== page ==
The shape and size of the acromion are due to the fusion of the three ossification centers called meta-acromion, mesoacromion, and preacromion, which are recognizable at the age of 18 years. At this age, another nucleus, the basiacromion, has fused entirely with the spine of the scapula. Thereafter, the meta-acromion fuses to the scapula, whereas the preacromion and mesoacromion fuse at first to each other and then from the 21st to 22nd years onwards to other portions of the scapula and the entire process is completed in the mid 20s. If these ossification centers persist, different types of os acromiale could be recognized. These types include the os acromiale commune, which is a result of failure in fusion between the meta-acromion and mesoacromion, and the os acromiale terminal, which is a consequence of failure in fusion between the preacromion and mesoacromion. Nonfusion of the mesoacromion with the meta-acromion is the most common type of os acromiale. In the current study, we reported only one case of os acromiale associated with type II acromion, but not causing any symptoms which does not match with the findings of the study conducted by Mohamed and Abo-Sheisha [11], who reported only one case of os acromiale that was of type III acromial shape associated with partial thickness tear of the supraspinatus tendon. MRI demonstrated the existence of an unfused bony ossicle that was best recognized on axial images.

Os acromiale is one of the rare causes of RCTs and impingement syndrome. When the deltoid muscle contracts, it can cause inferior displacement of an unfused acromion fragment, thus impinging the rotator cuff. Furthermore, abnormal motion of the unstable segment at the fibrous union site may cause pain and RCT. The os acromiale can also decrease the volume of the subacromial space and cause impingement syndromes in some cases. In the study conducted by DeLee [13], a statistically significant correlation was found between RCT and osteoarthritis, which is similar to our study (P<0.049), which is encountered among type III acromion shapes (69.2%). There were some limitations to our study. First, the rotator cuff tendons may be mechanically irritated by some other morphological factors that were not included in this study. The small number of patients was another limitation. Therefore, further studies with more considerable number of patients are recommended to elucidate these factors and completely confirm the relationship between the acromion morphology and RCT.


  Conclusion Top


Our findings may help guide therapy in patients with shoulder pain and findings suggesting a type III acromion shape. Specifically, patients presenting with nontraumatic shoulder pain may benefit from early physical therapy and intervention if findings on MRI suggest impingement. Early intervention may prevent ultimate tears of the rotator cuff and could possibly reduce morbidity with aging ([Figure 3]).
Figure 3 (a–d): A 49-year-old female patient presented with chronic right shoulder pain. Conventional MRI coronal and sagittal oblique (T1WI, T2WI, STAIR) images showing type IV acromion shape, a thickened supraspinatus tendon with abnormal signal within and disruption of its fibers at it is bursal surface, subacromial bursitis, and mild joint effusion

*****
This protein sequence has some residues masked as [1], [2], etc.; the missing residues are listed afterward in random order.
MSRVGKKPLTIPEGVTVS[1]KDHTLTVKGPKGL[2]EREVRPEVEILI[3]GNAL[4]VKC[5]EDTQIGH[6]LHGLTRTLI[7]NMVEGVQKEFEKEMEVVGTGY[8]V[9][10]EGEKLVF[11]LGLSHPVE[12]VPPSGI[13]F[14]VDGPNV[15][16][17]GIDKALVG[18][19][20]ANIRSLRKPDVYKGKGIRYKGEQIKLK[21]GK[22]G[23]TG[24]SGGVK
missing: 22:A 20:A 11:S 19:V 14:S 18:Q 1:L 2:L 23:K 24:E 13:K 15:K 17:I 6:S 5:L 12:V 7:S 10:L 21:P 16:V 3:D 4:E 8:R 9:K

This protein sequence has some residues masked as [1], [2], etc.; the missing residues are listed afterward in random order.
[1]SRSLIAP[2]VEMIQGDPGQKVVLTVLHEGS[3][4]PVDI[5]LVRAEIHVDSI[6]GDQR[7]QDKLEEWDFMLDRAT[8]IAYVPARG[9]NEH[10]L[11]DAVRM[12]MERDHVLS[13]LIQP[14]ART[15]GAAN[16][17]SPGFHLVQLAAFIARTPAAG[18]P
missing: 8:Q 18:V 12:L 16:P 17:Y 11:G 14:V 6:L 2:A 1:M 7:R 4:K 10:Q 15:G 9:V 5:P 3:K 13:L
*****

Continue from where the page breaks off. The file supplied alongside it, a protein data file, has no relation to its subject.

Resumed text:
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Acknowledgements

Ahmed Maher Teaching Hospital, Misr Radiology Center provided equipment for this study.

Conflicts of interest

There are no conflicts of interest.



 
  References Top

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Radiological Society of North America (RSNA), Copyright ® 2014 Radiological Society of North America, Inc, 820 Jorie Boulevard, Oak Brook, IL 60523–2251 or the American College of Radiology (ACR), 1891 Preston White Drive, Reston, VA 20191–4397  Back to cited text no. 1
    
2.
Mansur DI, Khanal K, Haque MK, Sharma K. Morphometry of acromion process of human scapulae and its clinical importance amongst Nepalese population. Kathmandu Univ Med J 2013; 10:33–36.  Back to cited text no. 2
    
3.
Guishan G, Ming Y. Imaging features and clinical significance of the acromion morphological variations. J Nov Physiother 2013; S2:3.  Back to cited text no. 3
    
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Morag Y, Jacobson A, Miller B, De Maeseneer M, Girish G, Jamadar D. MR imaging of rotator cuff injury: what the clinician needs to know? RadioGraphics 2006; 26:1045–1065.  Back to cited text no. 4
    
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Oh JH, Kim JY, Lee HK, Choi JA. Classification and clinical significance of acromial spur in rotator cuff tear: heel-type spur and rotator cuff tear. Clin Orthop Relat Res 2010; 468:1542–1550.  Back to cited text no. 5
    
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Paraskevas G, Tzaveas A, Papaziogas B, Kitsoulis P, Natsis K, Spanidou S. Morphological parameters of the acromion. Folia Morphol 2008; 67:255–260.  Back to cited text no. 6
    
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Collipal E, Silva H, Ortega L, Espinoza E, Martínez C. The acromion and its different forms. Int J Morphol 2010; 28:1189–1192.  Back to cited text no. 7
    
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Nyffeler RW, Wemer CM, Sukthankar A, Schmid MR, Gerber C. Association of a large lateral extension of the acromion with rotator cuff tears. J Bone Joint Surg Am 2006; 88:800–805.  Back to cited text no. 8
    
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Banas MP, Miller RJ, Totterman S. Relationship between the lateral acromion angle and rotator cuff disease. J Shoulder Elbow Surg 1995;4:454–461.  Back to cited text no. 9
    
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Lee KW, Lee SH, Jung SH, Kim HY, Ahn JH, Kim KJ et al. The effect of the acromion shape on rotator cuff tear. J Korean Orthop Assoc 2008; 43:181–186.  Back to cited text no. 10
    
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Mohamed RE, Abo-Sheisha DM. Assessment of acromial morphology in association with rotator cuff tear using magnetic resonance imaging. Egypt J Radiol Nucl Med 2014; 45:169–180.  Back to cited text no. 11
    
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Bigliani LU, Ticker JB, Flatow EL, Soslowsky LJ, Mow VC. Relationship of acromial architecture and diseases of the rotator cuff [in German]. Orthopade 1991; 20:302–309.  Back to cited text no. 12
    
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DeLee JC, Drez D Jr, Miller MD, editors. DeLee and Drez’s Orthopaedic sports medicine [Chapter 17]. 3rd ed. Philadelphia, PA: Saunders Elsevier; 2009.  Back to cited text no. 13
    


    Figures

  [Figure 1], [Figure 2], [Figure 3]
 
 
    Tables

  [Table 1], [Table 2], [Table 3], [Table 4], [Table 5]